I saw my friend Steve Munch recently and it reminded me again of the surprise and raw beauty in this world, not to mention the lovely unfoldings and potential for visceral heartbreak that exist right off our noses.
Let me explain.
First, let me say that my friend Steve Munch is many things, many of which cannot see print, but above all he is a man who cares deeply about our oceans. He is also a supremely talented photographer. Steve photographs many things, but most of his photos center around the waters off our Ventura County shoreline. My friend Steve is not lackadaisical in his efforts. He spends over 200 days a year out on his boat shooting. This allows him some special moments.
I have been out on the water with my friend Steve (not often enough for me, but perhaps too often for him) and I will tell you there is no finer way to spend a day. The waters of the Santa Barbara Channel are rife with life, and it is not unusual to encounter this life the instant you leave shore. The last time I went out with him, pulling out of Channel Islands Harbor, we came upon a nursery pod in less than five minutes, an achingly beautiful assemblage of common dolphins. The little ones -- and I mean little, some looked to be about the size of an overinflated football -- executed the same scimitar leaps, barely a splash exiting and entering the morning-still water, as their parents, making you wonder if they exit the womb knowing how to leap perfectly.
We drifted. Steve shot. The only sounds punctuating the quiet were the exhalations of the dolphins, the sound like a snorkel being cleared, and the marveling exclamations of two men.
Drifting only a few hundred yards off shore, looking east we could clearly see the single thumb that is our county's only high rise blemish: the 21-story Topa Financial Tower, I think it's called, but frankly it doesn't matter to me for I care little for buildings. It was odd to think of men and women tucked in cubicles beneath artificial light, while we floated on a skein of ocean as dolphins streaked and leapt, the morning sun playing off their sleek forms.
Whenever I leave any shore I am struck by this abrupt, yet perfectly obvious, juxtaposition. Two different worlds, yet, of course, not different at all. Raw, beautiful surprises but, of course, not surprises at all.
Which brings me to the visceral heartbreak. My friend Steve's encounters with the wilderness of our offshore waters are not always fairy tale moments of infant dolphins and ethereal light.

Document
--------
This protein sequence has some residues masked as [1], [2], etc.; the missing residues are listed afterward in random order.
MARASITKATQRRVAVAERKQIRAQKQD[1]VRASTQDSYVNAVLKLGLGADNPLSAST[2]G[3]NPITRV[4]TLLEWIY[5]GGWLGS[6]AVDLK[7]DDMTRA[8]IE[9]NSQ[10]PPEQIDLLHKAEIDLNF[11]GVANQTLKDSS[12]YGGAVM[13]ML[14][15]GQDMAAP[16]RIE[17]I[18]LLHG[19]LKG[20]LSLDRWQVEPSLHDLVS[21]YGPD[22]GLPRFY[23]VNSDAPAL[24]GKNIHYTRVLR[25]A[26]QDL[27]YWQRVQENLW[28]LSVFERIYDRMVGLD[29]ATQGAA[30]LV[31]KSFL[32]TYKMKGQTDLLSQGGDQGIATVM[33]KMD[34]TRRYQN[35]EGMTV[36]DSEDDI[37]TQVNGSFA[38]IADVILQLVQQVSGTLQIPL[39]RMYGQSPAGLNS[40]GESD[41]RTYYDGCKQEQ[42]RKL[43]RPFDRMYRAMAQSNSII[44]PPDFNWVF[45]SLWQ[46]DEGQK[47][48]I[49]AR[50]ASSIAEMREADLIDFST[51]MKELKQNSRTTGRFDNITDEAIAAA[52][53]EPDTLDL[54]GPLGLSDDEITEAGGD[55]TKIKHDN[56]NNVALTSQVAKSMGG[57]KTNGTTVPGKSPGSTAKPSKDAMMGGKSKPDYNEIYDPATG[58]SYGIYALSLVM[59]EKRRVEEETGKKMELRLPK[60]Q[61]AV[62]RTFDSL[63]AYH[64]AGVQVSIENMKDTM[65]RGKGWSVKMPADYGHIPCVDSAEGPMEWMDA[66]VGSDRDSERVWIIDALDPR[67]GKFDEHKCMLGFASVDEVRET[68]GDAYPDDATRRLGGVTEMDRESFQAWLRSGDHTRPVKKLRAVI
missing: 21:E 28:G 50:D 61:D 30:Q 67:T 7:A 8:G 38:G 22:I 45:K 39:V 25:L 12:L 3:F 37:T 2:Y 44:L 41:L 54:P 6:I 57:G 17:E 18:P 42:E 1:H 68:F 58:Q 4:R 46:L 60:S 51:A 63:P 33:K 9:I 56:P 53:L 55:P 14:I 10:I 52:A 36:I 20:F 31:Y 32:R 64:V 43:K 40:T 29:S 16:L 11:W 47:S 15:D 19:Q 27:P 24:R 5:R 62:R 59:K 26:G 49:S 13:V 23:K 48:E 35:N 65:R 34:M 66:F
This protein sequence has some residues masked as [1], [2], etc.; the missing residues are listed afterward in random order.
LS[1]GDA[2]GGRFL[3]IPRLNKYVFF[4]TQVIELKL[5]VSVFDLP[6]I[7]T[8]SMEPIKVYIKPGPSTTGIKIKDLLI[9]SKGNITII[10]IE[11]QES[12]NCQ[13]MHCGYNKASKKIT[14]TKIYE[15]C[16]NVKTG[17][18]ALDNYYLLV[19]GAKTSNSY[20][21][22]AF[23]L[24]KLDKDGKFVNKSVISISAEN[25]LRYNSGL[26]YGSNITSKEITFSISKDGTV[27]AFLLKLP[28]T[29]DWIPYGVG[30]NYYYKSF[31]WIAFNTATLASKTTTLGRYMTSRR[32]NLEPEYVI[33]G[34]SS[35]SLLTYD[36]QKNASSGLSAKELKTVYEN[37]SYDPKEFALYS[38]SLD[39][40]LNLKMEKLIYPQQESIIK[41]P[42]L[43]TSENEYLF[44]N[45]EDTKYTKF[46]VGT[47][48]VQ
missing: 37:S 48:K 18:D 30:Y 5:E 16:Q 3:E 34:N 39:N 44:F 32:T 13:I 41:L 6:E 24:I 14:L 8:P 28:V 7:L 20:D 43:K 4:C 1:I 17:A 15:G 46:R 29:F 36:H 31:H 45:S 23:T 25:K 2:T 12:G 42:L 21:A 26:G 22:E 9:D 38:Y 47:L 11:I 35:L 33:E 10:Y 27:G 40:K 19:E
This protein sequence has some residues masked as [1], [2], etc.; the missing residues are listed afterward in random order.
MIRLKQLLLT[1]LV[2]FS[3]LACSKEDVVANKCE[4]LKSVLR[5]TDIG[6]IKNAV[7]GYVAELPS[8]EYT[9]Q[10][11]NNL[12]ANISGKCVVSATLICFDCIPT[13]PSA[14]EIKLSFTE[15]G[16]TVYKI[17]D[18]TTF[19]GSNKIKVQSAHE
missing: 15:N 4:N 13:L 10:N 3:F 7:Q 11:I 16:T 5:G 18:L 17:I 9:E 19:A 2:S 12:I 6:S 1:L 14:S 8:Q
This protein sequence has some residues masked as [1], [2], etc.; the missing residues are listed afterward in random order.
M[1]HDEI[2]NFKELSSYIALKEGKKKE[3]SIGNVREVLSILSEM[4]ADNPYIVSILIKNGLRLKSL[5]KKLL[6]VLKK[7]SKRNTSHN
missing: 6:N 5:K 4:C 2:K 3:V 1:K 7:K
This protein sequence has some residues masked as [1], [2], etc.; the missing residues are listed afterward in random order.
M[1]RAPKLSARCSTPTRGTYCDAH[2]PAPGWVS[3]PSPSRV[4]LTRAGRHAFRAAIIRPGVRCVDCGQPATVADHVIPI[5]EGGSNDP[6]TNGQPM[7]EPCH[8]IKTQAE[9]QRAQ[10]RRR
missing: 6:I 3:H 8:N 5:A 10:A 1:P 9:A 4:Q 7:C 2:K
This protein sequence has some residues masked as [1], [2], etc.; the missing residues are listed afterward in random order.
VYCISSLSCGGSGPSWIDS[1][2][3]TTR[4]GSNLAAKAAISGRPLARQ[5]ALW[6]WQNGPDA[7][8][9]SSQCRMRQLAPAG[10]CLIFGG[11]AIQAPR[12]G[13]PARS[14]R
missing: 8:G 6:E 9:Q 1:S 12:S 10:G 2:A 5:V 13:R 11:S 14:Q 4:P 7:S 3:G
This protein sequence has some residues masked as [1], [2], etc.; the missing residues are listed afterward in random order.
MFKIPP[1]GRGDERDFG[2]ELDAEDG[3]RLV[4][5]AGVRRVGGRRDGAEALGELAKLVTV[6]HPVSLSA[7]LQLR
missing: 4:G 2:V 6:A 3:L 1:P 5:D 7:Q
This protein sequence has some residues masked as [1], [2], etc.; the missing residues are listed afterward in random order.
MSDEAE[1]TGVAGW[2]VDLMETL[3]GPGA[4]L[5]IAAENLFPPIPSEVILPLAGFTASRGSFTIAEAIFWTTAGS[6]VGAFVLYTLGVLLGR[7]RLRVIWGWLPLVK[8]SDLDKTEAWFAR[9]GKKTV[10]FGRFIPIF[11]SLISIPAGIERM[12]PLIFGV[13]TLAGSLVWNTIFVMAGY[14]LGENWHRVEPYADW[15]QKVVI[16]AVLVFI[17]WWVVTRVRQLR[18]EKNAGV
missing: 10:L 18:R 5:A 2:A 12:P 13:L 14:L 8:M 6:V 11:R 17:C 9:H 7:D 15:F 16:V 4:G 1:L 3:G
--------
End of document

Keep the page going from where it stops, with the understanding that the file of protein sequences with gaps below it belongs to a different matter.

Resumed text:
On this particular day the dolphins surprise my friend Steve first, exploding from the milk-smooth Pacific waters like fistfuls of birdseed scattered; a pod maybe a thousand strong. Wildlife photography is a frustrating business, but there are rare times when the natural world aligns itself for the photographer. Hundreds of dolphins fleck the surface. Behind them, Anacapa Island's Arch provided the perfect backdrop. It is a gift of timing and luck, and my friend Steve throws himself on the deck of the boat, getting as close to water level as possible, firing off shots of sleek forms rocketing from the water all around him.
This is when he hears another noise, different from the raucous cavorting, something more measured and perhaps clinically efficient. He looks off the stern. The orcas, five or six of them, move almost as one, each separated from the other by a little over an arm's length. Steve breaks photography's first commandment. He lowers his lens.
Oh my god.
All playfulness disappears from the day. This is no game. The whales move with lethal power. Slipping beneath the surface they make a sound like a whisper, no more.
The bull explodes from the water, a dolphin in its mouth. The panicked pod runs, undulating for the relative safety of the island. Steve recovers his wits and his professionalism. He brings the camera up again, steering the boat with his feet. Still his hands shake. It takes all his skill to keep the lens level.
It is beautiful in a dark fashion. The orcas separate four or five dolphins from the pod and begin their work. The culled dolphins break left. They break right. Their shadows flick beneath the water at astonishing speed. The orcas are often invisible, but it is clear what they're doing. It's terribly simple. They are exhausting the dolphins. The female orcas chase, herd and confuse the dolphins. Then the bull comes up from beneath and finishes them.
At the end there are two dolphins left. They come to Steve's boat, the only refuge in the savage water, pressing against the hull. There is nowhere else for them to go.
In the quiet the dolphins pant. Biologists believe dolphins are one of the few mammals that recognize impending death. Their fear is clear. As the orcas rise to the surface, Steve feels the water boiling through the transom.
Another dolphin disappears.
Wounded and exhausted, the last survivor lays just off the boat's swim step. My friend Steve could reach out and touch the dolphin. Its panting is nearly human, a desperate runner at the end of great race. Steve is torn between helping -- would it even be possible to roll the panicked dolphin on board? -- and doing what photographers do.
There is nothing dramatic in this end. The bull surfaces and rolls over on the dolphin, gently taking him down into the sea.
The boat settles. Steve waits. The dolphins and the orcas are gone. There is only pure silence.
Now and again my friend Steve talks about this encounter. As you can see he got the shots, but in quiet moments my friend Steve will tell you there is no joy in this success, only the haunting of loss and an odd sense of betrayal.
We are not at all separate.